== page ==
Shias complain of discrimination in the Sunni-led kingdom, a claim the authorities deny.
Al-Wasat, a local newspaper, showed pictures of police raids on parties and those arrested, including a man who was allegedly stabbed when being taken away.
The arrests have been said to have promoted further protests.
The government says the problems have been caused due to a lack of resources on the island, which is the Gulf's least wealthy country.
An official from the interior ministry said those arrested were believed to have torched a police vehicle and stolen weapons from it during Thursday's clashes.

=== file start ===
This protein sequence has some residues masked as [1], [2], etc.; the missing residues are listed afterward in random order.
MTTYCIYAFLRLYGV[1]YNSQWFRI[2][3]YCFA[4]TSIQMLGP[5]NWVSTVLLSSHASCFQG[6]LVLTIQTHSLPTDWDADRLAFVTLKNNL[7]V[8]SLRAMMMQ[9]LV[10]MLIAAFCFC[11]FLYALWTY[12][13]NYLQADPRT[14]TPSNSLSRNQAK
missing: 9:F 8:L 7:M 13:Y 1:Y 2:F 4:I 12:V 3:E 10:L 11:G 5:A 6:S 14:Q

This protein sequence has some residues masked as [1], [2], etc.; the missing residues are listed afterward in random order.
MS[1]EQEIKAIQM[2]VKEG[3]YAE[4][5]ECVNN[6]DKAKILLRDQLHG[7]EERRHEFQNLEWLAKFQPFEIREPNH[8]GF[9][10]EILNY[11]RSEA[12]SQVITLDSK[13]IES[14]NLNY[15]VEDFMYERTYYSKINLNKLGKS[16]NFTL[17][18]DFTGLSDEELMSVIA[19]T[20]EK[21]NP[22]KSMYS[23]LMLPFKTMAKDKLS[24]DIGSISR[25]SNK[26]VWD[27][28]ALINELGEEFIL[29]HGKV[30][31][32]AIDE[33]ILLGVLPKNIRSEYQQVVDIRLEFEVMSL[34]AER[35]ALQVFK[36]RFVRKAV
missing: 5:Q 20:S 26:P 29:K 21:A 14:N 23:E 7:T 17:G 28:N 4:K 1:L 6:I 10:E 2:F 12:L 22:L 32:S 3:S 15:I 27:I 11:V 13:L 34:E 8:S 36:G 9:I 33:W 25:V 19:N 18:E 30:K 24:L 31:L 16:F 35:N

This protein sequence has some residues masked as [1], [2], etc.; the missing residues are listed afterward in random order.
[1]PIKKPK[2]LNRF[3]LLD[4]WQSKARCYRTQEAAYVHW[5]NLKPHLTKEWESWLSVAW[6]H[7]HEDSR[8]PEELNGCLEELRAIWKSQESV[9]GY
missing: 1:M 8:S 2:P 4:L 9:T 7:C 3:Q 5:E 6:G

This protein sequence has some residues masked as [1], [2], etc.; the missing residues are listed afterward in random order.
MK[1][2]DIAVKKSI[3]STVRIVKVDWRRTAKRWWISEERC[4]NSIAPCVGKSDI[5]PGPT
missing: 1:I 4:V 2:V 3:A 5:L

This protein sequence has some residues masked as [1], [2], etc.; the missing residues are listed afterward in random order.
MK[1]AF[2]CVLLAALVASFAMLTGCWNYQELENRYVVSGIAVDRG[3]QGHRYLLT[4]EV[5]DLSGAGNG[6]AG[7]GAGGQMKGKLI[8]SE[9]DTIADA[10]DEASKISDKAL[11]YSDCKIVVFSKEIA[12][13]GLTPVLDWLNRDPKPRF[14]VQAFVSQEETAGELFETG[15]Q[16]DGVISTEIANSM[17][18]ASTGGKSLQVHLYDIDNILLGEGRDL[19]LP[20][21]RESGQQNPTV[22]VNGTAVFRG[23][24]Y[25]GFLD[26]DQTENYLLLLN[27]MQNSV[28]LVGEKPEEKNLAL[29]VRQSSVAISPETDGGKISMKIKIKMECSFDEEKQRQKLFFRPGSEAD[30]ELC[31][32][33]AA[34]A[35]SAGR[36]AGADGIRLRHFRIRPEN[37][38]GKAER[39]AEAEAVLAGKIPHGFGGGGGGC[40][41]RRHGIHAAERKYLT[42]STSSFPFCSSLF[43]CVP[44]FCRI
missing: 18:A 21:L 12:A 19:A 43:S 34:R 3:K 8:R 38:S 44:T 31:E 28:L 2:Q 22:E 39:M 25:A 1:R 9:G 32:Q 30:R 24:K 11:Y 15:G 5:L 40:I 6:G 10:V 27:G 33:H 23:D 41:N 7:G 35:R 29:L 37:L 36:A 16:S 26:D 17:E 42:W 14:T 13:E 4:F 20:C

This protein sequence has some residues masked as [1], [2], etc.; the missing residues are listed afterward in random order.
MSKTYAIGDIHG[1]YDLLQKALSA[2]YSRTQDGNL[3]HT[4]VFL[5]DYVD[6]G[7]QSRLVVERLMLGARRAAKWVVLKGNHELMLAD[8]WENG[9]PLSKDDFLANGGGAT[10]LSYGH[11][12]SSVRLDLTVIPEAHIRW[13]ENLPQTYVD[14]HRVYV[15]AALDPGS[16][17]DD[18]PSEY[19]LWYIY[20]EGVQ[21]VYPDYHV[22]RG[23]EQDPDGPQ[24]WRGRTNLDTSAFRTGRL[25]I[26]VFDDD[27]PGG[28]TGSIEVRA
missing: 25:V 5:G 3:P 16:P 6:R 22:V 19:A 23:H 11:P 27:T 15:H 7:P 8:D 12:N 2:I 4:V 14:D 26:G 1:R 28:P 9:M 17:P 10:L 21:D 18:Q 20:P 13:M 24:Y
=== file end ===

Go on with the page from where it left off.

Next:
"[Their charges] are criminal and they are not political activists," the official told the state news agency BNA.
A heightened police presence continued on Sunday, particularly around the northern Shia villages where many of the protests originated.
There are about 450,000 citizens in Bahrain, 70 per cent of whom are Shia, although the ruling family is Sunni.
Economic inequalities between the ruling elite and the poorer majority have caused dissatisfaction among Shias.
In the 1980s and 1990s Shias undertook violent protests against the government, which arrested and deported many of those involved.